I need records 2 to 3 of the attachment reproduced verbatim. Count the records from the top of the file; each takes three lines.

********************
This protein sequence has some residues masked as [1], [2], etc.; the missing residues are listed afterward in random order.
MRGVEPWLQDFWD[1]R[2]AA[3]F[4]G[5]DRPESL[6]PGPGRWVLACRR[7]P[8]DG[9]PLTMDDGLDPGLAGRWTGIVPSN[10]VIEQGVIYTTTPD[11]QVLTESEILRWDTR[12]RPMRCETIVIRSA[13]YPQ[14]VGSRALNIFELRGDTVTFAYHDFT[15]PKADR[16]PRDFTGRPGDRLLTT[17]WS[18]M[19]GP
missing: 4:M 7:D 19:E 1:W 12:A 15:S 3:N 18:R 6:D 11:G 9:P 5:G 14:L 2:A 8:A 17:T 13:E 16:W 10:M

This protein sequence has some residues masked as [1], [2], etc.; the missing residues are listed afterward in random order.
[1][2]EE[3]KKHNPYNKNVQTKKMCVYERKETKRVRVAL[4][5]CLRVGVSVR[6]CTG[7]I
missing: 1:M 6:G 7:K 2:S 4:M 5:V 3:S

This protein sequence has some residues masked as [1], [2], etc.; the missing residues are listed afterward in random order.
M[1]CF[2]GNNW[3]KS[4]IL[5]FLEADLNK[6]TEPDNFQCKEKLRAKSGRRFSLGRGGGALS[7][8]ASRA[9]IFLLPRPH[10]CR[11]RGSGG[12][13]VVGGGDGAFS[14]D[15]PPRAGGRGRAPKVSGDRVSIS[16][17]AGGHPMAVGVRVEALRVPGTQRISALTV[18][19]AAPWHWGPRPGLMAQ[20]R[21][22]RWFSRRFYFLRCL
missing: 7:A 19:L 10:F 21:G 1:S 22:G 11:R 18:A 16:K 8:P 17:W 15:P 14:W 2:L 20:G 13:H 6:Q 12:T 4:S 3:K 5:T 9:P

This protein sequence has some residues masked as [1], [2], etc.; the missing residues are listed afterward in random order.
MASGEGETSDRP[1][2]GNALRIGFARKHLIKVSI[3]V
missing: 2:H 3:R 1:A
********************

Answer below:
This protein sequence has some residues masked as [1], [2], etc.; the missing residues are listed afterward in random order.
[1][2]EE[3]KKHNPYNKNVQTKKMCVYERKETKRVRVAL[4][5]CLRVGVSVR[6]CTG[7]I
missing: 1:M 6:G 7:K 2:S 4:M 5:V 3:S

This protein sequence has some residues masked as [1], [2], etc.; the missing residues are listed afterward in random order.
M[1]CF[2]GNNW[3]KS[4]IL[5]FLEADLNK[6]TEPDNFQCKEKLRAKSGRRFSLGRGGGALS[7][8]ASRA[9]IFLLPRPH[10]CR[11]RGSGG[12][13]VVGGGDGAFS[14]D[15]PPRAGGRGRAPKVSGDRVSIS[16][17]AGGHPMAVGVRVEALRVPGTQRISALTV[18][19]AAPWHWGPRPGLMAQ[20]R[21][22]RWFSRRFYFLRCL
missing: 7:A 19:L 10:F 21:G 1:S 22:G 11:R 18:A 16:K 8:P 17:W 15:P 14:W 2:L 20:G 13:H 6:Q 12:T 4:S 3:K 5:T 9:P